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Microsoft Outlook Custom Forms

Forms are code and user interface templates that Outlook uses to display data stored in individual Outlook items. Every item that you open in Outlook uses a form to display information. 

The forms designer is built into all versions of Outlook. You can launch a design session with the Tools | Forms | Design a Form command. Alternatively, open any Outlook item in Outlook 2003 or earlier and choose Tools | Forms | Design This Form.

In Outlook 2007, to design a form derived from an open item or to publish any form, you must first turn on the display of developer commands, and then look on the Developer tab in the ribbon for the Design This Form command: Choose Tools | Options, switch to the Other tab, click Advanced Options, and then select the Show Developer tab in the Ribbon check box.

Every form is based on existing form. The closest thing to a blank form is the post form.

Forms can have VBScript code behind them to react to user actions -- validating data, synchronizing it with databases, creating new Outlook items, etc. To add code, once you're in form design mode, click the View Code command on the toolbar or ribbon.

In an Exchange Server environment, custom forms are typically stored in the Organization Forms library, so that everyone has access to them. They can also be published directly to a folder. Personal forms are published either to a folder or to your Personal Forms library. Only published forms can run code.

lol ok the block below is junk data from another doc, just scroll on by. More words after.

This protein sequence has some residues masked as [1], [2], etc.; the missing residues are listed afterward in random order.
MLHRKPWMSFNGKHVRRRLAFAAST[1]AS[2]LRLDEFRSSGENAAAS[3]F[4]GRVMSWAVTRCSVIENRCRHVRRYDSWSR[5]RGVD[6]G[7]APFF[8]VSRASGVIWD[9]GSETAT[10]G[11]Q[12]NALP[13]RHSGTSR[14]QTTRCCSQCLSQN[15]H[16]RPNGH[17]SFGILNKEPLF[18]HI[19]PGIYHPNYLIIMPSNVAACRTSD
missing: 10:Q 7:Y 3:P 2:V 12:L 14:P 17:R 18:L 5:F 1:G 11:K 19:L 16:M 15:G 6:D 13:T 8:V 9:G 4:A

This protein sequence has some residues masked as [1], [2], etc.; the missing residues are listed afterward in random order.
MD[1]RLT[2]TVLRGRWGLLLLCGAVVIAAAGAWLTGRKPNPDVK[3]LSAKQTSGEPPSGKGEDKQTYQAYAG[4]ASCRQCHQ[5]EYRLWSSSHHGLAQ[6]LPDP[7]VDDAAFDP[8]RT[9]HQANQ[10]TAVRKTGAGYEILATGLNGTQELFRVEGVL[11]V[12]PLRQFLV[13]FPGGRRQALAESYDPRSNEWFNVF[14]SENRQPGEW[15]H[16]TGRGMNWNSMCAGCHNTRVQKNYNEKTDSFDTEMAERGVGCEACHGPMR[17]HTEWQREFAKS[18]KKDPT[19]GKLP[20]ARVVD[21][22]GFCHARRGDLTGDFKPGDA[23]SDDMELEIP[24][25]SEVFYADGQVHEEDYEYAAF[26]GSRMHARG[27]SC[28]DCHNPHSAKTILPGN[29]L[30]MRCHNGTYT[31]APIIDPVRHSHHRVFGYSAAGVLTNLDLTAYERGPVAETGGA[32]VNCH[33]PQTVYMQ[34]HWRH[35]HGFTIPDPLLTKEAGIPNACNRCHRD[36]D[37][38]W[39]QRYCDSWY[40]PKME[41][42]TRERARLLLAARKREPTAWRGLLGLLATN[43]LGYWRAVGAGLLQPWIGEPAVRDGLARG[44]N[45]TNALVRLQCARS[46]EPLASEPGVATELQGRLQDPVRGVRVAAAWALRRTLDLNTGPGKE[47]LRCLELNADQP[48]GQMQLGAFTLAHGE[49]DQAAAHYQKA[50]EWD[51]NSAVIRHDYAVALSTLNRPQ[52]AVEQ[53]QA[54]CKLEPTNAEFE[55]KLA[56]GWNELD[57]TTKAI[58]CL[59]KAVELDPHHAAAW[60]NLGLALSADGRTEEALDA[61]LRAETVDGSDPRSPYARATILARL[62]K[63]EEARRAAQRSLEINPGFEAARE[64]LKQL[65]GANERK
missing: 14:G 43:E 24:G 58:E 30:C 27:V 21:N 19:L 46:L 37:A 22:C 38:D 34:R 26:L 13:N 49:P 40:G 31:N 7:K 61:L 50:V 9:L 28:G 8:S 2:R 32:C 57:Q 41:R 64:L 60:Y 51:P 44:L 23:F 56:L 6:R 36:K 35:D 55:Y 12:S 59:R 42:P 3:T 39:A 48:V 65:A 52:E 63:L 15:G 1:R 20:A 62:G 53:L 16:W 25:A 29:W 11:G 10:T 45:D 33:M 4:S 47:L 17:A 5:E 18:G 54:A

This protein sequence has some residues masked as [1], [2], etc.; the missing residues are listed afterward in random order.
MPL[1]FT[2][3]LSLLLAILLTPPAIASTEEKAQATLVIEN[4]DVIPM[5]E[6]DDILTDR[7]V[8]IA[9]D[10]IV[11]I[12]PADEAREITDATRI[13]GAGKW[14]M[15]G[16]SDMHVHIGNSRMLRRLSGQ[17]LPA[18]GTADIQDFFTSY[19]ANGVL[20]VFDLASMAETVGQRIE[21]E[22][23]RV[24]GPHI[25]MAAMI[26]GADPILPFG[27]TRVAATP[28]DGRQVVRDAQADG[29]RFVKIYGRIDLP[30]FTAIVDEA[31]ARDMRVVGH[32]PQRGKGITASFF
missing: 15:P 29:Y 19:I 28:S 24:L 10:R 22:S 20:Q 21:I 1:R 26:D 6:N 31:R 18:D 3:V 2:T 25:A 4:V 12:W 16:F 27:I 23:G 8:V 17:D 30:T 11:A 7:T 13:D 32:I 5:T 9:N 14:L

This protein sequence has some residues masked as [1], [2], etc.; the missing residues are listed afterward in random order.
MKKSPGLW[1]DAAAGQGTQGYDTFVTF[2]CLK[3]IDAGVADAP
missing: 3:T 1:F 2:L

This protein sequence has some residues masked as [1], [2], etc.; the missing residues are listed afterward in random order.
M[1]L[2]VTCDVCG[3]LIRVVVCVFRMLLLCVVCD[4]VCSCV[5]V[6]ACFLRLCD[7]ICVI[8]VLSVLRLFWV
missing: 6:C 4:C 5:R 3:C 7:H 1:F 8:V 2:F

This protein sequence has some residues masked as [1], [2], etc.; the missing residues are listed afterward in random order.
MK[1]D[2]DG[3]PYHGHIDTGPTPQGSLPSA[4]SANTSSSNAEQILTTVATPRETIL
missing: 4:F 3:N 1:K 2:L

My book, Microsoft Outlook Programming: Jumpstart for Administrators, Developers, and Power includes detailed chapters on creating custom Outlook forms.

These references also provide an introduction to the forms creation process:

Custom form code

Code behind Outlook forms uses VBScript, a slim, portable version of the Visual Basic programming language. 

To add or modify code, open the form in design mode and then click the View Code command on the toolbar or ribbon. You can use the Script | Event Handler command to add an item-level event handler procedure shell to the code window. See Syntax for Microsoft Outlook property and control values and events for details on the key events that fire when the user interacts with the data controls on the form.

Code runs only on properly published custom forms, not on .oft form templates or one-off forms. See Microsoft Outlook Forms Security Issues for information on other specific scenarios that can result in code not running.

Forms with code behind them do not normally show any content in the reading pane. Instead, the user must open the item to see the content. This behavior is controlled by a hidden MAPI property. For a code example that shows how to add the property and set its value using CDO 1.21, see Active content in preview pane - solved. Redemption could also be used, instead of CDO. We haven't tried the technique with the PropertyAccessor object in Outlook 2007.

Design issues



Using formulas for initial values and validation


Set the icons for a custom form on the (Properties) page. Icons need to be 32x32, 16-color files. For the small icon, the image should be in the upper-left corner.


Quirks, limitations, samples, etc. of particular Outlook forms: 

Publishing and sharing forms

Managing published forms

To delete a published form, you can use the Forms Manager. Choose Tools | Options | Other | Advanced Options | Custom Forms | Manage Forms. For code solutions, see:

To get a list of all the published forms in a folder, see:

Other custom form issues


In .NET, you can embed your Windows Forms into Outlook 2013 - 2000 windows using the Advanced form and view regions feature provided by Add-in Express. For more informations, see: